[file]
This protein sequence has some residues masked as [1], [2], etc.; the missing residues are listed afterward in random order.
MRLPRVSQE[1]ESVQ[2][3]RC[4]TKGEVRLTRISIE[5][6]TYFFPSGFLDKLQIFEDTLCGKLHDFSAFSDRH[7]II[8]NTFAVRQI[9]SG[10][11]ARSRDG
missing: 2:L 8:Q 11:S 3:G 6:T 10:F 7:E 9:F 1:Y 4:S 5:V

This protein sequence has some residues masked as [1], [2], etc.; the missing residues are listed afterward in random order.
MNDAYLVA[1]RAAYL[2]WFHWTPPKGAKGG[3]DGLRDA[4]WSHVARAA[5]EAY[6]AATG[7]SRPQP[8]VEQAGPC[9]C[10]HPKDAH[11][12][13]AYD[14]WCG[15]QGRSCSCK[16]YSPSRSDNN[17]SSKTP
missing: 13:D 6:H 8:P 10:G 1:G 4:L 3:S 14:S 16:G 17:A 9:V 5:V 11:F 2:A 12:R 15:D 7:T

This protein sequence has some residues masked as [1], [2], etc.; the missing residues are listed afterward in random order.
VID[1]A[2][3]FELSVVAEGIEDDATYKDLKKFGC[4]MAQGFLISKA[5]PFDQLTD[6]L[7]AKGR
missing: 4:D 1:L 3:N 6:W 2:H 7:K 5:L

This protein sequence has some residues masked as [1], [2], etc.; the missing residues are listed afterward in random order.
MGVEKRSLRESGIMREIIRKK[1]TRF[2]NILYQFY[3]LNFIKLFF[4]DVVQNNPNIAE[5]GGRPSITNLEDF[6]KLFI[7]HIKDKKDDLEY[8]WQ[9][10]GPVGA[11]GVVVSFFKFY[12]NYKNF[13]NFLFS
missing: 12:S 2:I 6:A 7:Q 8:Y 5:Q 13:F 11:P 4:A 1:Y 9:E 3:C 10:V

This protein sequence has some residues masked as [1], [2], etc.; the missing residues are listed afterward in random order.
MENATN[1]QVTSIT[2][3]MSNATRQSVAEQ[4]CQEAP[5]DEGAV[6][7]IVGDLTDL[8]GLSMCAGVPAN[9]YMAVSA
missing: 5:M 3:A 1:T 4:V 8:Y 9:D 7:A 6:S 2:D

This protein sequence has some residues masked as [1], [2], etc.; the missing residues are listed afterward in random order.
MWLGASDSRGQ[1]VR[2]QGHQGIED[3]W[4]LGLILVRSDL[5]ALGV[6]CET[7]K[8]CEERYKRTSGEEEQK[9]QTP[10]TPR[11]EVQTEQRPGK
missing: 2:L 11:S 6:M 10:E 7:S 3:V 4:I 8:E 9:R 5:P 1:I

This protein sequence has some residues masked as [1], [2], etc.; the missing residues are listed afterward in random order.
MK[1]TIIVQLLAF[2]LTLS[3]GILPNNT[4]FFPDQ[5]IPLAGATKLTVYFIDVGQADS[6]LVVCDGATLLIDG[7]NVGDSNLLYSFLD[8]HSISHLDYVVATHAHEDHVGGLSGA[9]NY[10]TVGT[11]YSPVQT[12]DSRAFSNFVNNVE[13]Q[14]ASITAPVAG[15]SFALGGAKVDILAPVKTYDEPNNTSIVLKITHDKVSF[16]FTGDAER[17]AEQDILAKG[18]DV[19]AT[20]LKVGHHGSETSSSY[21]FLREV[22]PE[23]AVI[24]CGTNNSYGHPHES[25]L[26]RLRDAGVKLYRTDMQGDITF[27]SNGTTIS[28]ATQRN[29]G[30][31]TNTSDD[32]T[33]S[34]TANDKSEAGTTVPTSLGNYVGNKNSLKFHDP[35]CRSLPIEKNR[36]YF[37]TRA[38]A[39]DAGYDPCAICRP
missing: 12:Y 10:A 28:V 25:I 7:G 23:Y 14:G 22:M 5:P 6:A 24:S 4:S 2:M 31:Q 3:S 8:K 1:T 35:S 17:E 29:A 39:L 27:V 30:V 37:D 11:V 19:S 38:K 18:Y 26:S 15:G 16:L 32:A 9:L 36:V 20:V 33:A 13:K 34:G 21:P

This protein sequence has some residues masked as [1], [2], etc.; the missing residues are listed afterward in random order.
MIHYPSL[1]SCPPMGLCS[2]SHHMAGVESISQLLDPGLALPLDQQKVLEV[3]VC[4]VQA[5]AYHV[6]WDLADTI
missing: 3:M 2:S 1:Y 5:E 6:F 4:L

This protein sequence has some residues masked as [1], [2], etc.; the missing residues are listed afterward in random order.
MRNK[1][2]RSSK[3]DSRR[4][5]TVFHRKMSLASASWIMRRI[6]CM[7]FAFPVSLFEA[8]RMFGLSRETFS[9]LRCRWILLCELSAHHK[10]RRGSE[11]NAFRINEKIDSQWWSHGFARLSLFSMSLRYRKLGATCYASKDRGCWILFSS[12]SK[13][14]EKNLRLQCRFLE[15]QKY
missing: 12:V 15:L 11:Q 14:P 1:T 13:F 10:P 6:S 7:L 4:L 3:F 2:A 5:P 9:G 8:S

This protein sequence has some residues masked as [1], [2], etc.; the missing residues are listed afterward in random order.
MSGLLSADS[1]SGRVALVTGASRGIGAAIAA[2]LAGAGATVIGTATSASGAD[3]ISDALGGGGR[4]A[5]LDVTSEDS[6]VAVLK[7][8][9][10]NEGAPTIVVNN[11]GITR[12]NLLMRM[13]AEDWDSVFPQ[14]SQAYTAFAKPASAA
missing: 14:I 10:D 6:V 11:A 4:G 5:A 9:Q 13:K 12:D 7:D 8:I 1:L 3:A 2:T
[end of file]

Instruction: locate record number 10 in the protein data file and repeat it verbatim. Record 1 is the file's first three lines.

This protein sequence has some residues masked as [1], [2], etc.; the missing residues are listed afterward in random order.
MSGLLSADS[1]SGRVALVTGASRGIGAAIAA[2]LAGAGATVIGTATSASGAD[3]ISDALGGGGR[4]A[5]LDVTSEDS[6]VAVLK[7][8][9][10]NEGAPTIVVNN[11]GITR[12]NLLMRM[13]AEDWDSVFPQ[14]SQAYTAFAKPASAA
missing: 14:I 10:D 6:V 11:A 4:G 5:A 9:Q 13:K 12:D 7:D 8:I 1:L 3:A 2:T